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The Many Small Deaths of Oz (YA sci-fi) revised

Young Adult Science Fiction

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#1 Sataris

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Posted 14 June 2017 - 01:31 PM

     Temporarily closed while traveling! I believe I've gotten to everyone, but please let me know if I haven't returned your critique!


No current query!


#2 kacimari

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Posted 14 June 2017 - 02:01 PM

  Ozymandias Black spends his nights on a rooftop, convincing strangers not to jump. He is his own most compelling argument: two years ago, at fifteen, Oz tried to kill himself. Did he jump? I kind of want to know the specifics. He survived, but irrevocably damaged the nerves in his right hand, and with them, his chances of earning a place in society.

 

     The golden rule  In Oz’s post-nuclear world, is that citizens must contribute more than they consume. It’s a tenet that allows what’s left of humanity to survive, but leaves little room for those like Oz, who struggle with mental or physical illness. Oz graduates in two weeks, and if he hasn’t found a way to be net-positive by then, he’ll be forced out onto the frozen wasteland that used to be the Pacific Ocean. I think this should be together. But I have a question - do you mean they must contribute physically or that they must contribute mentally, or however they work best? Because isn't Oz's contribution saving lives every night on the roof?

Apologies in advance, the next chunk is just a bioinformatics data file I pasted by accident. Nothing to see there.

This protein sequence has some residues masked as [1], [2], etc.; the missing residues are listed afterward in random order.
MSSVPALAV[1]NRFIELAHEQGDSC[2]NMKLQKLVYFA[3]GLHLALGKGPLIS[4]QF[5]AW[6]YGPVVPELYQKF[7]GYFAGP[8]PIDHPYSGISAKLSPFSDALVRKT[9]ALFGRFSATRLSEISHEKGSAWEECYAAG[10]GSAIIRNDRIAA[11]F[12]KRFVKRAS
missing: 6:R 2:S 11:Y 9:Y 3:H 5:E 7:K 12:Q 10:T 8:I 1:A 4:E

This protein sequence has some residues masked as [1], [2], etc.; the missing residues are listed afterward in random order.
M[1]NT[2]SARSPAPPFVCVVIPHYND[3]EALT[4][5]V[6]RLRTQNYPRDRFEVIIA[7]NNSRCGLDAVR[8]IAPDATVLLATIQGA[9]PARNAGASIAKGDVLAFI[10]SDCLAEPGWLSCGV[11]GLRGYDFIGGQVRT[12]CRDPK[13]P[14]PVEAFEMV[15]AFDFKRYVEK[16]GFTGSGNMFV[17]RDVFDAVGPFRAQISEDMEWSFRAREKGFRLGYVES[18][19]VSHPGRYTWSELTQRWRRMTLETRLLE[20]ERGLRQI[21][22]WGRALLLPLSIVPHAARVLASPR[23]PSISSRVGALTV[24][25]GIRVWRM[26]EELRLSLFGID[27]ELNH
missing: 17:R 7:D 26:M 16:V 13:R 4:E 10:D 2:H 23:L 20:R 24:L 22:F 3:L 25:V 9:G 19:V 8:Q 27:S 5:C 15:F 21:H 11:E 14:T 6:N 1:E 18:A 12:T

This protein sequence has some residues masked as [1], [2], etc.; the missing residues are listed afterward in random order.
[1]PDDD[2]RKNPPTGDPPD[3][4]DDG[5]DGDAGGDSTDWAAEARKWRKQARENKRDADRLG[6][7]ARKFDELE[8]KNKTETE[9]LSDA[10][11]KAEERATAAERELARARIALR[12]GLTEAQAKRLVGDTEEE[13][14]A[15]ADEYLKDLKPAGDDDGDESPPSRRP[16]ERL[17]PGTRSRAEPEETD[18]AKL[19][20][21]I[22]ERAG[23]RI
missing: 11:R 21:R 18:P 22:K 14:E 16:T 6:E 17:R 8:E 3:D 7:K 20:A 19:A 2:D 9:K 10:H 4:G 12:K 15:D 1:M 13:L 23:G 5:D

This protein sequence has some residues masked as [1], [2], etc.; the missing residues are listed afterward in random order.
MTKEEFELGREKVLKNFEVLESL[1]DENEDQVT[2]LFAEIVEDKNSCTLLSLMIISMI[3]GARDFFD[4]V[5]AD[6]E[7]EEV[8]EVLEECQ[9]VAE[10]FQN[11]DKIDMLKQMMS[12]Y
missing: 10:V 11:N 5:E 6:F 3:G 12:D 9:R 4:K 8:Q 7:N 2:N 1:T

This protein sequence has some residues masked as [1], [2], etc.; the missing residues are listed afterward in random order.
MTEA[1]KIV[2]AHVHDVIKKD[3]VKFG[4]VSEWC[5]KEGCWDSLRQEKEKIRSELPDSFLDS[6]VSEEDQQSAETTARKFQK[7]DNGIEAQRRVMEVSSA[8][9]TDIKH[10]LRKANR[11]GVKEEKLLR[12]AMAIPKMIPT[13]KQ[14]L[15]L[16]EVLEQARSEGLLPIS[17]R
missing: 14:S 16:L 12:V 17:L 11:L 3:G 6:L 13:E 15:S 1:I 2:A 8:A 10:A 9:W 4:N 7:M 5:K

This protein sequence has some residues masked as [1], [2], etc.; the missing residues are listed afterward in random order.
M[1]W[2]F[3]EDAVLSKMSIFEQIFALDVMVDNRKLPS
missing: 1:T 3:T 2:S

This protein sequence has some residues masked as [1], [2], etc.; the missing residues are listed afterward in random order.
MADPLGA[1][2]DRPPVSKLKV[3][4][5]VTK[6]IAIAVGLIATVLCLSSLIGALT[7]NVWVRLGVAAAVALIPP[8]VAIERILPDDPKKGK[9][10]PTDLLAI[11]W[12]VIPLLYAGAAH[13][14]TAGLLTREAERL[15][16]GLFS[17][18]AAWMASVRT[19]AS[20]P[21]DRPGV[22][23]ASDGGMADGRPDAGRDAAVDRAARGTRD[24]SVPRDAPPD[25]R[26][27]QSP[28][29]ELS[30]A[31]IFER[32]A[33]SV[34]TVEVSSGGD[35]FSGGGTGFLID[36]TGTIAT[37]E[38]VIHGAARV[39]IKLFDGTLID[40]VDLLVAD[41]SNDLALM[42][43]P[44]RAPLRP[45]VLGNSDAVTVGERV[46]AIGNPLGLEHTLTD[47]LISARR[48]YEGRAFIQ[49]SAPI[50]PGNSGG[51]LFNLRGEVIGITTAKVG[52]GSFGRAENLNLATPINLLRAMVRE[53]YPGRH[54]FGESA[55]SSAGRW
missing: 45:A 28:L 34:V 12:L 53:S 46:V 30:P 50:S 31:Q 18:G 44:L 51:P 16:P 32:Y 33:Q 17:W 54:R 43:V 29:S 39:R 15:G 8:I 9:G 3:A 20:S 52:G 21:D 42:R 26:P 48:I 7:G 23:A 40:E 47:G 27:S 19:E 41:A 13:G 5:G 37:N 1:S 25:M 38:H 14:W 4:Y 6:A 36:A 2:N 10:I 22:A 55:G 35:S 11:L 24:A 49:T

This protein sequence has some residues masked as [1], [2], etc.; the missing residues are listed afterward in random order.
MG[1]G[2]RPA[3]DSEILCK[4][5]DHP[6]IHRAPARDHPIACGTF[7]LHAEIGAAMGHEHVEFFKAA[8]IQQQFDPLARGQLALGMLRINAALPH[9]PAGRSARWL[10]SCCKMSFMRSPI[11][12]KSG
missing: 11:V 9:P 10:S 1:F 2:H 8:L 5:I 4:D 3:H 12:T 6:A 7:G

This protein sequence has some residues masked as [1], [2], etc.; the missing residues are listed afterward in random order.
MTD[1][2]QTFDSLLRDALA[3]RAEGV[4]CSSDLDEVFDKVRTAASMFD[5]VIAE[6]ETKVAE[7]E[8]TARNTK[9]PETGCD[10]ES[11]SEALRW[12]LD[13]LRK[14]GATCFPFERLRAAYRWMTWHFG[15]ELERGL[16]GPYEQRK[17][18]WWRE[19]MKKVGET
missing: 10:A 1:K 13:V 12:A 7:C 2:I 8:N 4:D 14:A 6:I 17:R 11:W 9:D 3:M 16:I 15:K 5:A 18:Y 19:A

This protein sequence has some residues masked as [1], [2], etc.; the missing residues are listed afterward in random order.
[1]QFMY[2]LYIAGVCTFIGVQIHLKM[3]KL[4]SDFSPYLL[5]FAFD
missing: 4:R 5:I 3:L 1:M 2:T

He’s all but given up hope when he comes across a machine that can transport him to a virtual world. It’s a world where Oz is free to be the person he might have been, had things gone differently. Where his right hand can once again form a fist, or even hold a girl’s hand. I love this. But! What does he want to do in this virtual world? What does Oz want, aside from the use of his hand?

 

     But Oz’s time is running out. If he’s to have any chance of survival in the real world, he must use his time in the machine to confront and upend the single assertion that’s come to define him: that he doesn’t deserve to be saved, not even by himself. How does he plan to do this? I guess I'm not quite clear on what Oz wants aside from his hand, so it's not quite clear yet.

 

     THE MANY SMALL DEATHS OF OZYMANDIAS BLACK is a 93,000 word work of post-apocalyptic YA that explores the relationship between mental illness and a productivity-driven society. Awesome. Thank you for your time and consideration.

 

I love the idea of this and I think you have a unique concept, but the specifics aren't quite there yet. Really tell me what Oz stands to lose, aside from being banished. WHO or WHAT does he have now?

 

Best of luck!

 

Take a look at my query: http://agentquerycon...a-contemporary/


Hope is faith holding out its hand in the dark.

#3 Sataris